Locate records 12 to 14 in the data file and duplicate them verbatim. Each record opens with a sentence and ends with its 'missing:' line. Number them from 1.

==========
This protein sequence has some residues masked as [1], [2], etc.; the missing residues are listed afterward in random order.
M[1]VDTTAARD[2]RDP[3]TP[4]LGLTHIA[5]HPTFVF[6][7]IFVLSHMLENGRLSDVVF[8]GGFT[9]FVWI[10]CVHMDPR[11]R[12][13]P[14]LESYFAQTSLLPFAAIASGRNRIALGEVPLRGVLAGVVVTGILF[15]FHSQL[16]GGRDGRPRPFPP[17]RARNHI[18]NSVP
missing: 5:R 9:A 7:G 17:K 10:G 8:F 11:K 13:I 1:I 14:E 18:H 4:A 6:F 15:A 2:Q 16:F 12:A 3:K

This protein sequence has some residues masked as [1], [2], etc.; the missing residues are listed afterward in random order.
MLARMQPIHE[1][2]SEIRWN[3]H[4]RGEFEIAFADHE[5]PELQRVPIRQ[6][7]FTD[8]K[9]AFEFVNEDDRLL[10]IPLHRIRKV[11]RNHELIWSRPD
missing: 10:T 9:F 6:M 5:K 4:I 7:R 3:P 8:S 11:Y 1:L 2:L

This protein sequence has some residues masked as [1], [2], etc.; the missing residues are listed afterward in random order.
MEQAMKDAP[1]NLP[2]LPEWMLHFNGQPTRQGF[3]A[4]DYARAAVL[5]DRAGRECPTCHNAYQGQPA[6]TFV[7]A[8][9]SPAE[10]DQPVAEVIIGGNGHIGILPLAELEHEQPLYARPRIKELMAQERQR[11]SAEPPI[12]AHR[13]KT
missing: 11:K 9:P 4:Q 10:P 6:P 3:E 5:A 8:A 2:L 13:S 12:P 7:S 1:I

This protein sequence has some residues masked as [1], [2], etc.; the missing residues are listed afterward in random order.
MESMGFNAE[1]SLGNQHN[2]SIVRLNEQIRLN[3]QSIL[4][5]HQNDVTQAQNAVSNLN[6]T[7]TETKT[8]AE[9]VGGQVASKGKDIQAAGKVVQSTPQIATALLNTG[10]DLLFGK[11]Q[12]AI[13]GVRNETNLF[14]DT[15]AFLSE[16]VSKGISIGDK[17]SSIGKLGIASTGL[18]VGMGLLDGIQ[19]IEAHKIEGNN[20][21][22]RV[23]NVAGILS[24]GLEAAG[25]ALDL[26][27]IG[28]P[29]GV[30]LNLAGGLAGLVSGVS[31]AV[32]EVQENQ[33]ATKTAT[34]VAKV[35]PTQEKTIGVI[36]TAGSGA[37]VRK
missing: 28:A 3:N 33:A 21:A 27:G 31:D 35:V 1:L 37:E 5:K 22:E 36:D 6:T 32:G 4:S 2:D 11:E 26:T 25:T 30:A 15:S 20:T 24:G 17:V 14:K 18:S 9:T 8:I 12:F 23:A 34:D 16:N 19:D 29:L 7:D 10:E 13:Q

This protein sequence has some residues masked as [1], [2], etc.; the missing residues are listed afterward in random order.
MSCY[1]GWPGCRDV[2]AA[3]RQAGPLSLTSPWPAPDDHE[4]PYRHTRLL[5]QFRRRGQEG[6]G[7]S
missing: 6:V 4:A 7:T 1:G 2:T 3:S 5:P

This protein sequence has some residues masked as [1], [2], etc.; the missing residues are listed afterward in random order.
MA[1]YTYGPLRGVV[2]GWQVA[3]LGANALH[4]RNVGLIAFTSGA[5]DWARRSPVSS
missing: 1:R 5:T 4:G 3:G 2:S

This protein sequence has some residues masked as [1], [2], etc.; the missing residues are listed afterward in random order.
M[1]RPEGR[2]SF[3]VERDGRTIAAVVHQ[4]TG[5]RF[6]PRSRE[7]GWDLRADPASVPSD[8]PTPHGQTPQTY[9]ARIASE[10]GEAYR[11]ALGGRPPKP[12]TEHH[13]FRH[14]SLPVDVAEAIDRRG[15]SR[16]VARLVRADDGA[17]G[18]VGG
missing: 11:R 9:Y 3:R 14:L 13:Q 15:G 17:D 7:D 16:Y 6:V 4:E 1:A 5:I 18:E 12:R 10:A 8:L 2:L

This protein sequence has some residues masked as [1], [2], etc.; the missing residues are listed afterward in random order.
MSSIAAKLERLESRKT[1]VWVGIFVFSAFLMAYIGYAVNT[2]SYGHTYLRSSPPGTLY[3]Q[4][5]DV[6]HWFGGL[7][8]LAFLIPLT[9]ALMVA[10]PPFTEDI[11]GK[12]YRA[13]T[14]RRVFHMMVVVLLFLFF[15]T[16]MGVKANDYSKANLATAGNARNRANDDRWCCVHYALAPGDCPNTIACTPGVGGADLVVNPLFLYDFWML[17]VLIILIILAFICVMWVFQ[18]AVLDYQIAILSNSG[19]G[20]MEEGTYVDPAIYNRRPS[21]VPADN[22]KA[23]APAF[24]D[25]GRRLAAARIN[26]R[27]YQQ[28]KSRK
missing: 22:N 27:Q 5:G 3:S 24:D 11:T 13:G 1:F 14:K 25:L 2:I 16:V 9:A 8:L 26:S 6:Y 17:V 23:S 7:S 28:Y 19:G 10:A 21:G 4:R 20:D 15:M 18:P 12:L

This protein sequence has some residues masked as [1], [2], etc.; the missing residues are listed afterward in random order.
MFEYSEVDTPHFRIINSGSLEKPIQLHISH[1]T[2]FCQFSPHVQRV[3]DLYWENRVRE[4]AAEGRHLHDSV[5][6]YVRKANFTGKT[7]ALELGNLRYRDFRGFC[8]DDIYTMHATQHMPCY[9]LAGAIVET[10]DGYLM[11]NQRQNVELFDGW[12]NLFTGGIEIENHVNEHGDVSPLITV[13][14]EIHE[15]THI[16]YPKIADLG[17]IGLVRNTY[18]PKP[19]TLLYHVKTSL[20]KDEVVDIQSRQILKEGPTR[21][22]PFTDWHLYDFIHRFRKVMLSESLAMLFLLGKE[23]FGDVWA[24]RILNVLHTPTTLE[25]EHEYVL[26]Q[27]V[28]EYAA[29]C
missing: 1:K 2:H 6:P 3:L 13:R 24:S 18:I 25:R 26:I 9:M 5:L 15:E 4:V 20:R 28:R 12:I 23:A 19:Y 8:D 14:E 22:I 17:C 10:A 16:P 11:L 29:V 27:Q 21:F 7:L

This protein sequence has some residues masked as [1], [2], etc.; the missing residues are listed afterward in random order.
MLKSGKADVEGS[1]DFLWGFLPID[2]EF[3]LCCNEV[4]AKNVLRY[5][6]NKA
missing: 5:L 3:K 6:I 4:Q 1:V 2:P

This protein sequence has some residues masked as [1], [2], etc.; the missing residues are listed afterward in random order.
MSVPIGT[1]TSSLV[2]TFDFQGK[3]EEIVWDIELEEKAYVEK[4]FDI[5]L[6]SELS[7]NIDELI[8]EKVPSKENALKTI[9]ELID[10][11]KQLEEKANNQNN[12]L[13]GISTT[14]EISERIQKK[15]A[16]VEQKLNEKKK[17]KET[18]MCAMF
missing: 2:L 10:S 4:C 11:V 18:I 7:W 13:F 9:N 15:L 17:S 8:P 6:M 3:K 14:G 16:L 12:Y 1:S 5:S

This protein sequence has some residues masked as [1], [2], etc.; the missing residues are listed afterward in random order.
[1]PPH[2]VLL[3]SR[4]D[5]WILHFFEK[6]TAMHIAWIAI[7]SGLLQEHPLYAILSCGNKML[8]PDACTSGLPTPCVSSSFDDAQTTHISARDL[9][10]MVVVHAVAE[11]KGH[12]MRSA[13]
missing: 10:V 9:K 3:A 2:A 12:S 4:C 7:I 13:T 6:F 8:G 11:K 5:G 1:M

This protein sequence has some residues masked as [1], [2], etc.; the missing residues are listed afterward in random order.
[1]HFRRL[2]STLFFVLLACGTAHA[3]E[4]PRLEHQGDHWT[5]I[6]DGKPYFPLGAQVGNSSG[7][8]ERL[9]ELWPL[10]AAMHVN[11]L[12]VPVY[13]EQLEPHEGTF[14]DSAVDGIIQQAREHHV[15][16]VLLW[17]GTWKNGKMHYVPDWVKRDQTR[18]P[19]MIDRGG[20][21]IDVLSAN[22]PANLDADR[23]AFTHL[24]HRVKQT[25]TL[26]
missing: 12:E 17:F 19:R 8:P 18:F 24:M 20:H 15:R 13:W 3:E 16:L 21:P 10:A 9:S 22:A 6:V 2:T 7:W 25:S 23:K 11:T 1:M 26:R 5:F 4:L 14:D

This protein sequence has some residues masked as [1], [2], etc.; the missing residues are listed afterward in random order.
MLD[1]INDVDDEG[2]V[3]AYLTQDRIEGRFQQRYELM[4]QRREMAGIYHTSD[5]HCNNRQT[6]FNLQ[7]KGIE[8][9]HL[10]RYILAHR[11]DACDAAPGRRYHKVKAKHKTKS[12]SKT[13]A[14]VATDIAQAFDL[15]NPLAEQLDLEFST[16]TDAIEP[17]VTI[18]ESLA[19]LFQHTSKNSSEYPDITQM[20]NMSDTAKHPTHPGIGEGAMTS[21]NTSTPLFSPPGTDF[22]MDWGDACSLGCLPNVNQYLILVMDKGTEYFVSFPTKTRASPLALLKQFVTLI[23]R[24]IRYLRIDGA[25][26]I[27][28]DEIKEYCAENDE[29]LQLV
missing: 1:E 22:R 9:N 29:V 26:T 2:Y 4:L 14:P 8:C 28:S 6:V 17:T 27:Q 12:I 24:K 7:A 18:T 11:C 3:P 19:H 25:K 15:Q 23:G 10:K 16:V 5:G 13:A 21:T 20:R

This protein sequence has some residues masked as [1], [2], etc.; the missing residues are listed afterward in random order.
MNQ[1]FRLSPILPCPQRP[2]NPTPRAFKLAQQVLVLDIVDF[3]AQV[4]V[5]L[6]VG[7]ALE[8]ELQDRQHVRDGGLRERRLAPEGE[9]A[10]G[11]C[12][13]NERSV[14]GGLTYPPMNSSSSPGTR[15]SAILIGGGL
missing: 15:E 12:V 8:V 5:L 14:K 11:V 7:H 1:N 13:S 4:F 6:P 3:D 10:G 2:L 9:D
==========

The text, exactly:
This protein sequence has some residues masked as [1], [2], etc.; the missing residues are listed afterward in random order.
[1]PPH[2]VLL[3]SR[4]D[5]WILHFFEK[6]TAMHIAWIAI[7]SGLLQEHPLYAILSCGNKML[8]PDACTSGLPTPCVSSSFDDAQTTHISARDL[9][10]MVVVHAVAE[11]KGH[12]MRSA[13]
missing: 10:V 9:K 3:A 2:A 12:S 4:C 7:I 13:T 6:F 8:G 11:K 5:G 1:M

This protein sequence has some residues masked as [1], [2], etc.; the missing residues are listed afterward in random order.
[1]HFRRL[2]STLFFVLLACGTAHA[3]E[4]PRLEHQGDHWT[5]I[6]DGKPYFPLGAQVGNSSG[7][8]ERL[9]ELWPL[10]AAMHVN[11]L[12]VPVY[13]EQLEPHEGTF[14]DSAVDGIIQQAREHHV[15][16]VLLW[17]GTWKNGKMHYVPDWVKRDQTR[18]P[19]MIDRGG[20][21]IDVLSAN[22]PANLDADR[23]AFTHL[24]HRVKQT[25]TL[26]
missing: 12:E 17:F 19:R 8:P 18:F 24:M 20:H 15:R 13:W 3:E 16:L 21:P 10:A 9:S 22:A 6:V 2:T 7:W 25:S 23:K 11:T 1:M 26:R 5:F 4:L 14:D

This protein sequence has some residues masked as [1], [2], etc.; the missing residues are listed afterward in random order.
MLD[1]INDVDDEG[2]V[3]AYLTQDRIEGRFQQRYELM[4]QRREMAGIYHTSD[5]HCNNRQT[6]FNLQ[7]KGIE[8][9]HL[10]RYILAHR[11]DACDAAPGRRYHKVKAKHKTKS[12]SKT[13]A[14]VATDIAQAFDL[15]NPLAEQLDLEFST[16]TDAIEP[17]VTI[18]ESLA[19]LFQHTSKNSSEYPDITQM[20]NMSDTAKHPTHPGIGEGAMTS[21]NTSTPLFSPPGTDF[22]MDWGDACSLGCLPNVNQYLILVMDKGTEYFVSFPTKTRASPLALLKQFVTLI[23]R[24]IRYLRIDGA[25][26]I[27][28]DEIKEYCAENDE[29]LQLV
missing: 1:E 22:R 9:N 29:V 26:T 2:Y 4:L 14:P 8:C 28:S 6:V 17:T 27:Q 12:I 24:K 7:A 18:T 11:C 3:P 19:H 25:K 15:Q 23:G 10:K 16:V 5:G 13:A 21:T 20:R